Your Beliefs Matter for Others, Too

In reflecting on yesterday’s post, I remembered another anecdote that you may find quite powerful. This comes from a story that a friend of mine who taught high school (not sure if she still does). And the more that I think about yesterday’s post and the post I’m about to write now, yesterday’s matches really well with the the first post I wrote about words being important and today’s matches really well with the second post I wrote about words being important to others.

The story begins with the teacher, let’s call her Laura to make this easier, asking the class to stand in a circle. After the class is standing in the circle, she asks for one volunteer to step into the center of the circle with her. Someone enters the center of the circle — let’s call him John. Now, before I go on, I should say that John was one of the taller people in the class (taller than Laura). These were high school students and some of them had surpassed Laura’s height, which is natural because Laura wasn’t very tall. Alright, so Laura pushes down on John’s arm and nothing happens — obviously. He’s much stronger than her.

Then, Laura asks John to go out into the hallway for a few minutes. After the door is closed, Laura then tells the class what she’s about to do. She also explains that she wants everyone to send/think negative thoughts to John. Thoughts like, “I hate you,” and “You suck,” and lots of other negative things that they can probably imagine because they’re in high school. They’re not to say any of these out loud, though. Once she’s certain everyone gets it, she goes out into the hall to get John.

After John’s back in the circle, she explains to everyone (and John, this time) that she’s going to have John extend his right arm out in front of him. Next, she’s going to ask him to hold it steady (i.e. resist) as she begins to push down on it. What John doesn’t know is that when his arm is extended, the rest of the class will be sending/thinking negative thoughts.

John extends his right arm. The class starts sending negative thoughts. Laura pushes down on John’s arm… it falls like limp spaghetti. The look on John’s face, Laura tells me, is remarkable. He’s astounded that Laura can simply push his arm down with ease. He asks her to do it again — and he tries harder to hold his arm up. The same thing happens.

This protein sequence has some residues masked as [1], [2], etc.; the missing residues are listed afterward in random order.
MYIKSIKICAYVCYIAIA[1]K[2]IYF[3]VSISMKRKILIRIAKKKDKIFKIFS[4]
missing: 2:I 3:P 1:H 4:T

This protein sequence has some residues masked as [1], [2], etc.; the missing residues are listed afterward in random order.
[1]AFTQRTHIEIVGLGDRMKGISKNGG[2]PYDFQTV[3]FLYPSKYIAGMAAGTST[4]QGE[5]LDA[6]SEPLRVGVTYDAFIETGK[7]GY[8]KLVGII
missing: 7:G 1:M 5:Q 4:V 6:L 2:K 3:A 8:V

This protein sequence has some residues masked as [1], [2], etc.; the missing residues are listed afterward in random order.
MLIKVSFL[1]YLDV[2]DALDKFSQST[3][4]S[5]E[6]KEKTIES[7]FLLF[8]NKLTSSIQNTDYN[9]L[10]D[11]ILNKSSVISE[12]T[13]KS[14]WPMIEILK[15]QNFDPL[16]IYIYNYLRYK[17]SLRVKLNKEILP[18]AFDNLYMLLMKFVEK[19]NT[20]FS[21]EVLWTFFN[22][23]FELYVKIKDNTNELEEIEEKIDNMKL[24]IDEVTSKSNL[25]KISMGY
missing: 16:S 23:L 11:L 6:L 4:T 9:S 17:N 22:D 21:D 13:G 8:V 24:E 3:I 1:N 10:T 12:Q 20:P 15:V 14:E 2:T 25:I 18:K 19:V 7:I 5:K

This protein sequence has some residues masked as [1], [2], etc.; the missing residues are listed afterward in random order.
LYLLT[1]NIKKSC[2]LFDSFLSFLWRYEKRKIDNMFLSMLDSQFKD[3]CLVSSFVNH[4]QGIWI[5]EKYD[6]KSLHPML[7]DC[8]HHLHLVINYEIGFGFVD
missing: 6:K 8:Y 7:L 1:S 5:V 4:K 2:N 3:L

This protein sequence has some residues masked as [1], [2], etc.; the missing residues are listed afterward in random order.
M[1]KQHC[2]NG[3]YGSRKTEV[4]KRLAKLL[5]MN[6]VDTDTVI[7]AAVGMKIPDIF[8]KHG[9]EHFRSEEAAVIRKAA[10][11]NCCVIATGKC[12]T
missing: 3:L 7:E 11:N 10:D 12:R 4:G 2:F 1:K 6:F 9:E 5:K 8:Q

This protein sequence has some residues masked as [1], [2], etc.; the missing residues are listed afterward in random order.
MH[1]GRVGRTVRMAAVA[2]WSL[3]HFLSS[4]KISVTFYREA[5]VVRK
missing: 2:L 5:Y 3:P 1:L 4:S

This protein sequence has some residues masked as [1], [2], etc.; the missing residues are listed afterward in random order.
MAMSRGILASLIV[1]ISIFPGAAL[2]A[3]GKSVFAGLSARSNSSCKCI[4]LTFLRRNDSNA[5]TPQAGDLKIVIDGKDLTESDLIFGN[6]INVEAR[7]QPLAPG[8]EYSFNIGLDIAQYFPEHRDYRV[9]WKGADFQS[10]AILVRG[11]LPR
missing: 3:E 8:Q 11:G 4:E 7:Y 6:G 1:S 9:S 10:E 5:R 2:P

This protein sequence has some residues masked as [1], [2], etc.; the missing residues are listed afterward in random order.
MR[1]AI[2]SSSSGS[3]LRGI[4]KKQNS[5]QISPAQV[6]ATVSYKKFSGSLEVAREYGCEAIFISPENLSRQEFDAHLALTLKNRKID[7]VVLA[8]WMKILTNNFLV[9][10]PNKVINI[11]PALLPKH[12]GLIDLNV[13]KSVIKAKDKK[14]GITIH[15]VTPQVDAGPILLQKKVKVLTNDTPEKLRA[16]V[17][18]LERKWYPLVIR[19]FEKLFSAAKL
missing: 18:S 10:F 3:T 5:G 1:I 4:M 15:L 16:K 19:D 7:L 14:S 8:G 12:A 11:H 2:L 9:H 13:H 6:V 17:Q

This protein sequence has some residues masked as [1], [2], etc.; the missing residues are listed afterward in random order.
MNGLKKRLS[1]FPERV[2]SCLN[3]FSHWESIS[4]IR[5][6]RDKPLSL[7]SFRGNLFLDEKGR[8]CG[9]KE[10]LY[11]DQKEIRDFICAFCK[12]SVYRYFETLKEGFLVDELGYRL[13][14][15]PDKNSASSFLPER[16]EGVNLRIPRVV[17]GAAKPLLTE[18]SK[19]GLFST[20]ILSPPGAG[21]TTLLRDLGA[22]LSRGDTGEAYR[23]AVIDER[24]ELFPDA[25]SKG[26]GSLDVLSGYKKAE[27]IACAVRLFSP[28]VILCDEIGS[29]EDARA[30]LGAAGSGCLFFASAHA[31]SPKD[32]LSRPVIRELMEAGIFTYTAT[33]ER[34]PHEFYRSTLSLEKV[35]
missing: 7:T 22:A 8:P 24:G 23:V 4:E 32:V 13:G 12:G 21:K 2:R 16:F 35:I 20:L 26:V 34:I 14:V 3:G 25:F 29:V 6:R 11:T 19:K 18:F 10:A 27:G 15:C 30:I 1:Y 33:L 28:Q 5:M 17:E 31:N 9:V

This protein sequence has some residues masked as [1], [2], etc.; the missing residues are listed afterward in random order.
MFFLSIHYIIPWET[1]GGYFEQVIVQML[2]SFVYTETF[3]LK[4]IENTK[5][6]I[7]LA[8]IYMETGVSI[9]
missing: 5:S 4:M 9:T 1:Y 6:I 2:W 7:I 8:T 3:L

She thanks John and asks him to go out into the hallway one more time. When he gets there, she then tells the class that she wants everyone to do the opposite this time. She’s going to have John repeat the process, but she wants the class to send/think positive thoughts of John. Things like, “I love you,” and “You’re awesome.”

When John comes back into the circle this time, he’s expecting that Laura will, again, be able to easily push down on his arm. However, when she pushes down — nothing happens. So, Laura then tries using both of her hands to push down. Nothing. John’s arm wouldn’t budge. Again, Laura tells me, John’s reaction is priceless. She thanks John and explains to the class what’s just happened, who by the way, are also pretty shocked to see John’s arm collapse for negative thoughts and hold steady for positive thoughts.

~

The thoughts we think are powerful. This used to be something that was “fringe,” and relegated to certain aisles in the bookstores. When you see publications like Scientific American reviewing studies that confirm things like this, you know that it’s striking a mainstream cord.

If you’re looking for more information about topics like this, I suggest looking for academic studies on the Placebo Effect. It’s quite amazing the kinds of effects that can occur that are attributable simply to the person believing that they’re going to be better.

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4 responses to “Your Beliefs Matter for Others, Too

  1. Pingback: Chapter 4 – Corporate-Owned Life Insurance and Placebos: What Money Can’t Buy, Part 4 | Jeremiah Stanghini

  2. Pingback: More Scientific Evidence That Beliefs Affect Biology | Jeremiah Stanghini

  3. Pingback: They Limped in and Danced Out: Choices and Illusions, Part 1 | Jeremiah Stanghini

  4. Pingback: Why Not Saying “No” Might Get You Into More Trouble Than You Think | Jeremiah Stanghini

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